details. Finally, by the end of 2014, he compiled all the big data together and
expressed them in terms of two newly defined biomedical terms: the metabolism
index (MI), which is a combined daily score to show the body health situation, and
general health status unit (GHSU), which is the 90-days moving average number to
show the health trend. He has also identified a
break-even line at 0.735 or
73.5% to separate his metabolic conditions between the healthy state (below 0.735)
and unhealthy state (above 0.735).
Figures 2 and 3 demonstrate the details mentioned above for his metabolism index
(MI) and medical conditions with lifestyle details for the past 8 years (2012-
2019).
With those 2 million data, initially, he focused on weight and glucose to conduct
further analysis in order to put his severe diabetes under control which was his top
priority. Like engineers looking at a projects design data or cardiologists
reviewing a patients EKG chart, he adopted the traditional time-series analysis
approach. He then quickly realized that he could easily obtain a different
conclusion dependent upon a specific time window he chose. On the other hand, if
he analyzed all data using the entire long period of time with big data, he could
easily see a bigger picture, such as the datas relationship and trend from spatial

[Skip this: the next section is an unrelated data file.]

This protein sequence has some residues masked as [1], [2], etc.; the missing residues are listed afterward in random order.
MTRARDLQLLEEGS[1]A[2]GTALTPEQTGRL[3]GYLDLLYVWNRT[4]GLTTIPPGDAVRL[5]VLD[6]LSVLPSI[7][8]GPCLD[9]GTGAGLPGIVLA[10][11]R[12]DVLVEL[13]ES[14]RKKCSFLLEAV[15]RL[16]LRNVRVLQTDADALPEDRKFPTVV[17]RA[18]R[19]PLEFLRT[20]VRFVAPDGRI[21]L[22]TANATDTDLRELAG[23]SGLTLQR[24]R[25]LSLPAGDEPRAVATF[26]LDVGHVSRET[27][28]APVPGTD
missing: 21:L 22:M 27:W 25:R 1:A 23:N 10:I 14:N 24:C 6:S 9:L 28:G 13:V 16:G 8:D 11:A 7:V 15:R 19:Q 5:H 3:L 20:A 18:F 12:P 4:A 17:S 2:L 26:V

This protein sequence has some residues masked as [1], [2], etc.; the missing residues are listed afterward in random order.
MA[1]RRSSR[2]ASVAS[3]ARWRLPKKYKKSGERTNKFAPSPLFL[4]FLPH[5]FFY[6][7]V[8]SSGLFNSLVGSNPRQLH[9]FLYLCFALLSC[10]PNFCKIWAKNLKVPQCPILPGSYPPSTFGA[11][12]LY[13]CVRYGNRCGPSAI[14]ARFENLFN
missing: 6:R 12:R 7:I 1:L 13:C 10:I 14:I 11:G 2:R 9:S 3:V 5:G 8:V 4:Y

analysis. Sometimes, the conclusion derived from a global view via spatial
analysis might not be consistent with certain local views via time series analysis
from a shorter time period. One day, as he studied the history of medicine, he
found a story about how Dr. John Snow from the UK discovered the cholera
outbreak, which spread in the Broad Street area of London in 1854 (Figure 4). He
decided to adopt this similar concept, i.e. spatial analysis, from statistics as an
additional tool to analyze his big and complicated medical data. An example of the
tight relationship between body weight and fasting glucose in the morning via
spatial analysis is shown in Figure 5. Spatial analysis is powerful to provide a
rather clear view of the relationship and trend provided that data size is large
enough.
He also applied Fourier transform to convert a time domain data into frequency
domain in order to calculate and compare associated energy between high
frequency with lower amplitude glucose components versus low frequency with
higher amplitude glucose components. Here, energy theory from mechanical
engineering is frequently applied to calculate different degrees of damage on the
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internal organs by different glucose components which carry different amounts of